Top 50 Tech Visionaries

Gordon Moore (#11) to Michael Dell (#18)

11. Gordon Moore

Gordon Moore
You can't go wrong with a guy who's got his own scientific law, can you? Moore's Law, posited in 1965, three years before Gordon Moore founded a little company called Intel, predicted that the number of components on a computer chip would double every year (later, he amended it to every two years). As Intel notes, Moore's Law remains the "guiding principle for the semiconductor industry"; but, in truth, every field of high-tech--from hard drives to TVs--validates to some degree the almighty Law of Moore. Moore remains involved with Intel, which--at 40 years old--may be number one on the list of companies that Silicon Valley could not exist without.

12. Bill Atkinson

Bill Atkinson
Photograph: Courtesy of Bill Atkinson
Mouse up to your PC's File menu, open a new window, and thank Bill Atkinson for being able to do that. His early ideas regarding user interface design elements like the menu bar became graphical user interface standbys not just on Apple computers (where he worked), but on every major operating system that has followed. As a programmer, Atkinson designed MacPaint, QuickDraw, and HyperCard, a sort of proto-Web system that clearly inspired the creation of the World Wide Web. After starting his own company, General Magic, Atkinson mostly retired from tech to work as a nature photographer.

13. Steve Case

Steve Case
Photograph: Courtesy of The Case Foundation
Don't laugh. The brainchild of Steve Case, America Online was a big deal back in the early 1990s. The timing was perfect for a service that offered online training wheels for millions of intrigued but trepid people looking for an introduction to the World Wide Web. AOL pioneered more than just the chat rooms for which it became infamous. Case launched Neverwinter Nights--one of the first MMOs (massively multiplayer online games)--was an early champion of user avatars, and (most notoriously) started the blending of online and big media by selling out to Time Warner in 2001. Not such great timing there, alas.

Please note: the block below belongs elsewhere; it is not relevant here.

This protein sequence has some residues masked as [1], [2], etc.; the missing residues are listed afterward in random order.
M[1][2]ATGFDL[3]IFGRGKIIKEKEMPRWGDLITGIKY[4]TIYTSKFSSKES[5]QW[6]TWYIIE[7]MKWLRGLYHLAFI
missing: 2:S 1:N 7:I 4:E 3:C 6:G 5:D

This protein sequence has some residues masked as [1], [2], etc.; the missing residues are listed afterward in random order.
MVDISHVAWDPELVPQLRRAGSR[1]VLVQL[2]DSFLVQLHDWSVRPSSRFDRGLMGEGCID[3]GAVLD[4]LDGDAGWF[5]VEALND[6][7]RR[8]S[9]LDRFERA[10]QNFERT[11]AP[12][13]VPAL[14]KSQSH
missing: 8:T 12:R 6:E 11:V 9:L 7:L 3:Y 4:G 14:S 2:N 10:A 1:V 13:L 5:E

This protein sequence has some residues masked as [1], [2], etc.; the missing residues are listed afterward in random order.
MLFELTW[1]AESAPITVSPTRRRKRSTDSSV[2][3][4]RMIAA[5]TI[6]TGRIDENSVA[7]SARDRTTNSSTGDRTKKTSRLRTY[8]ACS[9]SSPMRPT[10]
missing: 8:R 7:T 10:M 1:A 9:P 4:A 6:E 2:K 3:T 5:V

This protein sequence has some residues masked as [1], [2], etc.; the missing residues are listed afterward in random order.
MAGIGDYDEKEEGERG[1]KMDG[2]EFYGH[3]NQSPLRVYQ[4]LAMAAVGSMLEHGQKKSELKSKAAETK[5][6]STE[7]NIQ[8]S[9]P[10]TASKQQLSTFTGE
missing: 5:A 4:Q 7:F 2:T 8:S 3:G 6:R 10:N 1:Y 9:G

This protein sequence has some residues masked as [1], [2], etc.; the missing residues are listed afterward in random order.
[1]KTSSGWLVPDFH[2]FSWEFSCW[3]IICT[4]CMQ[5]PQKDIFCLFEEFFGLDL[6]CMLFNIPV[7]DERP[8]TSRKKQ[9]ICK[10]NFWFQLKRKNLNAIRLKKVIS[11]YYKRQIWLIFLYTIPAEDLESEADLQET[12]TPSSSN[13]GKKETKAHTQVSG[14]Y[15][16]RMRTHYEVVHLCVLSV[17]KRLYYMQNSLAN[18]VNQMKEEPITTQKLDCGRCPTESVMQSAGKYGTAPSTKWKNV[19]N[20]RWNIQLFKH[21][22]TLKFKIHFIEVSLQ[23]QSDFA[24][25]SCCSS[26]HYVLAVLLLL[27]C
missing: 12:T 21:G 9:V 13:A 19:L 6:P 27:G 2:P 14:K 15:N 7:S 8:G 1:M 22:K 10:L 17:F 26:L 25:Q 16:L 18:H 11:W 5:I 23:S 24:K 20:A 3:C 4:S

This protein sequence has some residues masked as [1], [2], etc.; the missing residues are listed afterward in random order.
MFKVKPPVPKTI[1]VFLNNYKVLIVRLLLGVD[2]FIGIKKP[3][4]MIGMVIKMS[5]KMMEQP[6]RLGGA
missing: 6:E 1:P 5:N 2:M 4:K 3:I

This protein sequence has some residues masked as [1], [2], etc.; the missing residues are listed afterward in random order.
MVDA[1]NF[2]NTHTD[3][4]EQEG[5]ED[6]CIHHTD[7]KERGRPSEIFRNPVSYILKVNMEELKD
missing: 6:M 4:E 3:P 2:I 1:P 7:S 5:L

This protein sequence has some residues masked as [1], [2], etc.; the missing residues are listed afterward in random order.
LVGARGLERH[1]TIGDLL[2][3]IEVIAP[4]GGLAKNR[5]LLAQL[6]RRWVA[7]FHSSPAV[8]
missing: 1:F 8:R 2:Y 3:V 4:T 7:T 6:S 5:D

14. Martin Cooper

Martin Cooper
Photograph: Courtesy of Rico Chen
Quick, check your pockets. Whether you're toting an iPhone, a Razr, or an enV, you owe a debt to Martin Cooper and his 1973 patent responsible for the mobile phone as we know it. His invention, created during his tenure at Motorola, weighed just shy of 2 pounds, and ten years would pass before mobile phones broke the 1-pound barrier. Cooper is still active in the telephone business. His company ArrayComm develops antenna technology so today's 2-ounce phones can reach their network.

15. Nolan Bushnell

Nolan Bushnell
Photograph: Courtesy of uWink
Atari is synonymous with video gaming--so much so that the name remains in use (though now far removed from founder Nolan Bushnell, the undisputed father of video gaming) 36 years after it originated. Bushnell's inspiration--a world where everyone could play games in the comfort of their own home--is a rare instance where the vision panned out almost exactly as envisioned. Though no one is thrilling over Atari's consoles any more, Atari and Bushnell paved the way for every video game platform that has followed.

16. Vint Cerf

Vint Cerf
Photograph: Courtesy of Google
Turing Award. National Medal of Technology. Presidential Medal of Freedom. Vint Cerf has one of the most impressive résumés in technology. Cerf's work as an Internet pioneer has largely taken place in universities and government agencies, which in the early 1970s led directly to the creation of ARPANet, the predecessor to today's Internet. Cerf now works for--who else?--Google.

17. Don Estridge

Don Estridge
Photograph: Courtesy of IBM
IBM veteran Don Estridge is widely known as "the father of the PC," at least in its Big Blue incarnation. Estridge developed a number of computer systems, even tinkering with NASA radar equipment. But he is best known for his work as a manager--leading a "skunk works" staff of just 14 people that ultimately produced the IBM PC, an "open" platform that could run third-party software and accept third-party upgrades, that would become the standard for business. Tragically, Estridge died in a plane crash in 1985 and never saw his creation achieve ubiquity.

18. Michael Dell

Michael Dell
Photograph: Courtesy of Dell
The origin story of Dell Computer Corporation is so well-known it has become part of the canon of the tech business. Michael Dell started his company, PC's Limited, at age 19 out of his dorm room at the University of Texas. Eventually he dropped out of school to found Dell Computer, which grew at breakneck pace throughout the 1990s. Dell's marketing philosophy turned the industry on its ear: Rather than offer predetermined configurations, Dell's machines were totally customizable and built to order. Eventually almost every competing PC manufacturer followed suit--or went out of business.

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